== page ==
Vale Graeme Cohen.
Tribute to Graeme Cohen
From David Murphy, Chair of the Adelaide Section, AES.
Members of the audio and radio communities in Australia will be saddened to learn that Graeme recently passed away. We offer our condolences to his family and friends. A well-attended funeral was conducted at the White Lady Chapel, Hillcrest SA.
Graeme was born in Victoria, the family moved to Western Australia, and Graeme had his schooling and completed a radio apprenticeship there under a hard taskmaster. It has stood him in good stead. Even as a child he was making and inventing, and that passion was lifelong. He was keenly interested in the great Australian bush, and he and his family enjoyed frequent camping holidays. After several moves and changes of jobs he and Sylvia made their home on the suburban fringe of the Adelaide Hills – the best of both worlds.
He was always fascinated with new technology, learning as much about it as he could, and frequently devising ways to improve it! He was continually learning, and his child-like enthusiasm for new things, new inventions, stayed with him all his life. Graeme was a mentor’s mentor, always willing to pass his knowledge to others, and indeed his part time position at DSTO was just that, helping train a new generation of analogue engineers.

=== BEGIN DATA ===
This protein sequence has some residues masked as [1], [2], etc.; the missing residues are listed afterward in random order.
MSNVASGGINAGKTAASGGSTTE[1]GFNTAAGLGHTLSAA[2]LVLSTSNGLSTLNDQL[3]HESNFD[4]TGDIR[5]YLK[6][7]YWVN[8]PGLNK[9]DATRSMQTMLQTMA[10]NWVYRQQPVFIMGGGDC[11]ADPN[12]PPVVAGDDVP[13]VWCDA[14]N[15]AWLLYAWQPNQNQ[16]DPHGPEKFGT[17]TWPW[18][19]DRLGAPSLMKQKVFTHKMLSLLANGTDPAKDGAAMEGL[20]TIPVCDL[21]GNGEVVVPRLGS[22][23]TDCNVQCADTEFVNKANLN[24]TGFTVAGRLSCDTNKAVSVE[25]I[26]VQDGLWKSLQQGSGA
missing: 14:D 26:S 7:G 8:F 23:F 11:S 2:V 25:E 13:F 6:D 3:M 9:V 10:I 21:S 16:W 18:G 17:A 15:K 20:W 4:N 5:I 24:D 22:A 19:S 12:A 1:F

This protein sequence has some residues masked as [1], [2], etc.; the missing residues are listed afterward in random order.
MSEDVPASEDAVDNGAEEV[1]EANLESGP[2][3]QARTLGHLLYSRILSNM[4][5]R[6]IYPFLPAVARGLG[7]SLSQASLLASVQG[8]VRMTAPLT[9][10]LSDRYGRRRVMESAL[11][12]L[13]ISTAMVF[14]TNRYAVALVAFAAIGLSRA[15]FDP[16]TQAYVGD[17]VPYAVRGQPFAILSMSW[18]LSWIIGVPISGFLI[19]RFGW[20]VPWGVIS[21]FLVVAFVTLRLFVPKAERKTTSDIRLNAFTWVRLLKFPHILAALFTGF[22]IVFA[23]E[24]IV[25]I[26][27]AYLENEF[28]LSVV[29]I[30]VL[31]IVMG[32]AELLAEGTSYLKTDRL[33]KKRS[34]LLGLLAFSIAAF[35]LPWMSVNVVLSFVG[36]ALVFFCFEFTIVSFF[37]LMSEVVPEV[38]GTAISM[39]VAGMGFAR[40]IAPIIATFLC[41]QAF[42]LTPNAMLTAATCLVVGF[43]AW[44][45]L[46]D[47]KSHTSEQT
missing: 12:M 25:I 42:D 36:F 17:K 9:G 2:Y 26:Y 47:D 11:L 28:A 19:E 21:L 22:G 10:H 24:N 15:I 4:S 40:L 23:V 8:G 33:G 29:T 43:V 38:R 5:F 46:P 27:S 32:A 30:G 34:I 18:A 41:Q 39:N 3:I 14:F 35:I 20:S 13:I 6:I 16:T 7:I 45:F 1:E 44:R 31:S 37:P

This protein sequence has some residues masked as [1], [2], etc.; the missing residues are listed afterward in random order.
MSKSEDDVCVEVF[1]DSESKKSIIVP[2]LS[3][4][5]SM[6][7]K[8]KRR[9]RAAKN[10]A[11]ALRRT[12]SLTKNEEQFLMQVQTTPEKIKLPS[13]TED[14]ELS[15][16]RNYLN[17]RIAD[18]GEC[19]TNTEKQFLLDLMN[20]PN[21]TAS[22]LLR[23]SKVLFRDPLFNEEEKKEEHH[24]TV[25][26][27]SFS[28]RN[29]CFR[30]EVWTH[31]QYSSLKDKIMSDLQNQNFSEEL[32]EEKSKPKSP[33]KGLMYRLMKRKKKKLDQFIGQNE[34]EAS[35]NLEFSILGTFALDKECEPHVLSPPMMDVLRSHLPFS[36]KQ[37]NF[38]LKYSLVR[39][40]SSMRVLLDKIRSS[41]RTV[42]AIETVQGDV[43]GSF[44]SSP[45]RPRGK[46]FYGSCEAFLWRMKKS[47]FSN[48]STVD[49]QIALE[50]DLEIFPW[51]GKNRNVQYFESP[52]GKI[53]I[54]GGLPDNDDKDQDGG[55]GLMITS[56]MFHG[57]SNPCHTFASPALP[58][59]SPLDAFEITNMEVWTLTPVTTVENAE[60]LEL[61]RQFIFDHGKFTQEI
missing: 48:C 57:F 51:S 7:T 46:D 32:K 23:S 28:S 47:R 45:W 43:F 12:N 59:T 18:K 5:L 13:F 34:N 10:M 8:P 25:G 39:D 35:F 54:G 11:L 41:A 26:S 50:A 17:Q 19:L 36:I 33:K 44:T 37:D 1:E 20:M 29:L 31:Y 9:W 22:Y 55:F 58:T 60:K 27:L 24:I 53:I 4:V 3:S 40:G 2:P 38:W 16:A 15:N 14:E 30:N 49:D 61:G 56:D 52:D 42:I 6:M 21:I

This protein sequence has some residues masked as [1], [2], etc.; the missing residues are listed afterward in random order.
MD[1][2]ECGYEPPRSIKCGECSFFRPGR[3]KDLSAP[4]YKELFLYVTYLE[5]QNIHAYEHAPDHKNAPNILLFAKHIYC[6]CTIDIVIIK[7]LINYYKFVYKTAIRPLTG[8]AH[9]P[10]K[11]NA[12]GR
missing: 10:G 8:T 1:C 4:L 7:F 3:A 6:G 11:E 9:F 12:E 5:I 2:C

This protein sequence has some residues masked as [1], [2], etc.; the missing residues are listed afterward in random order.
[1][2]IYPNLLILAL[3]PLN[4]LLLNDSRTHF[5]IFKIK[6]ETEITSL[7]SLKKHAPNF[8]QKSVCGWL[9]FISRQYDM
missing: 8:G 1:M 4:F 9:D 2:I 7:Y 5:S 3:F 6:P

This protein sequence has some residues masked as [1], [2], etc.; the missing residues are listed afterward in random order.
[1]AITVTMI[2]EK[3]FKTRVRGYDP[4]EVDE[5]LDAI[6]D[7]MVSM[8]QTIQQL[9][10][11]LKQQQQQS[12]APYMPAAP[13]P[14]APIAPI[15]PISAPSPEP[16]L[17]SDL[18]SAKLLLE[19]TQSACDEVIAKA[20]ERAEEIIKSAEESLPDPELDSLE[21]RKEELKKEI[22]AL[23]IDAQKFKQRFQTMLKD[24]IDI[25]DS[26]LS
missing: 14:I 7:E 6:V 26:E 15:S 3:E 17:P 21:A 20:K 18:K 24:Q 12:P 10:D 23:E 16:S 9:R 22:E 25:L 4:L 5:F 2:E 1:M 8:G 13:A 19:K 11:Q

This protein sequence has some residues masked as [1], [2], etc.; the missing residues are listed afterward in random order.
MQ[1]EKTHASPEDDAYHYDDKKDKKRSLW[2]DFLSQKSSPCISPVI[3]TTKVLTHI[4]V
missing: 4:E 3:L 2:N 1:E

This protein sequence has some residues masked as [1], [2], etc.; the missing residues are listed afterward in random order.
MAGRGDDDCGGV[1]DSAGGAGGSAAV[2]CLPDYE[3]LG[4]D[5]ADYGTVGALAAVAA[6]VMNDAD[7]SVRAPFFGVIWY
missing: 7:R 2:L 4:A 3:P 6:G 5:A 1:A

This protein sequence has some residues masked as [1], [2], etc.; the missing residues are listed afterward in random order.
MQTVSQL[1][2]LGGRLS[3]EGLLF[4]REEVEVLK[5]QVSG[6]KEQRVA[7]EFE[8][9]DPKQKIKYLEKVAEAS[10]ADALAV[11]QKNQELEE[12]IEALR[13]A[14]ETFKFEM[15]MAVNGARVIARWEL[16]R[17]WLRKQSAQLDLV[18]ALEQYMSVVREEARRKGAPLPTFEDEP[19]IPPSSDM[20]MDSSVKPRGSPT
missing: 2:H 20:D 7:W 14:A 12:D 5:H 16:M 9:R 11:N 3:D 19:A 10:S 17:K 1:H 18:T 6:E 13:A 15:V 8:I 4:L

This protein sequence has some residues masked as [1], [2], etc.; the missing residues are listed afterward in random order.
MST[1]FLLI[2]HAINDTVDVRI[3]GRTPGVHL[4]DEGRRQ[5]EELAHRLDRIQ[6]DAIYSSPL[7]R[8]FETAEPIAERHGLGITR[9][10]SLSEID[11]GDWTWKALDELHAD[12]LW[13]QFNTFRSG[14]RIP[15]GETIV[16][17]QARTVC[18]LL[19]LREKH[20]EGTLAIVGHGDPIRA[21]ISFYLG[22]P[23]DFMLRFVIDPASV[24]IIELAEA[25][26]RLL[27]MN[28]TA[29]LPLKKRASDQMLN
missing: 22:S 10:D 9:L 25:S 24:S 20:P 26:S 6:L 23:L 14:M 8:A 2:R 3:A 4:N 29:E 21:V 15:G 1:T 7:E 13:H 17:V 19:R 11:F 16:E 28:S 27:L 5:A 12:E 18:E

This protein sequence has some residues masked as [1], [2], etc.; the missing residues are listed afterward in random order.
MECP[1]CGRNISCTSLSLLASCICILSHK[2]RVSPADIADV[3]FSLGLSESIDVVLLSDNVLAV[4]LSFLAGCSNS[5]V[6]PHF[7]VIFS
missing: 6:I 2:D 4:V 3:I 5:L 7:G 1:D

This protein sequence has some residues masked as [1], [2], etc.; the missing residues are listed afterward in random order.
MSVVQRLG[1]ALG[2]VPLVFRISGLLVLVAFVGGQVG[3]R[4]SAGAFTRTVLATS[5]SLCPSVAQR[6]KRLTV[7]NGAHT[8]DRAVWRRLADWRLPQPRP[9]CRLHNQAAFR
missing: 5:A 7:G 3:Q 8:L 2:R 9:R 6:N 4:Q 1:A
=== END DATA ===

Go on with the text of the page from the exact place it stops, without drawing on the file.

Graeme had a long and varied career, from running his own transceiver company in Sydney, working at Philips Micro-electronics at Hendon in the 1980s, Adelaide, joining and leaving CODAN Adelaide more than once, and consulting with Duntech about audio power amplifiers. His major activity was with DSTO and related entities, working on the Over the Horizon radar and its successors. A recent project was a compact and powerful HF radio transmitter module, using balanced circuitry and ingenious coupling transformers of his design. He was a prolific inventor, and had the craft and engineering skills to make many of them himself.
Above all, he was an analogue man, inventing the double balanced microphone preamplifier while at Philips, and a plethora of vacuum tube based audio amplifiers. His 1984 balanced microphone design lives on in modern IC designs, the SSM 2015, and the THAT Corporation 1510 and 1512. He was always thinking in terms of balanced bridges, symmetry, circuits which cancelled distortion, had improved common mode rejection ratio, and so on. He was proud that he had presented papers at all the AES Australian Regional Conventions in the late 80’s and early 90s.
Apart from RF work, some of his other hobbies were audio, photography, caravanning and camping, steam engines, red wine, and animated discussion about anything related to audio! He was a member of several clubs and associations – the Audio Engineering Society, the Historical Radio Society of South Australia, the Australasian Telephone Collectors Society, and others.
For some of Graeme's papers please go to this link kindly posted by an AES member.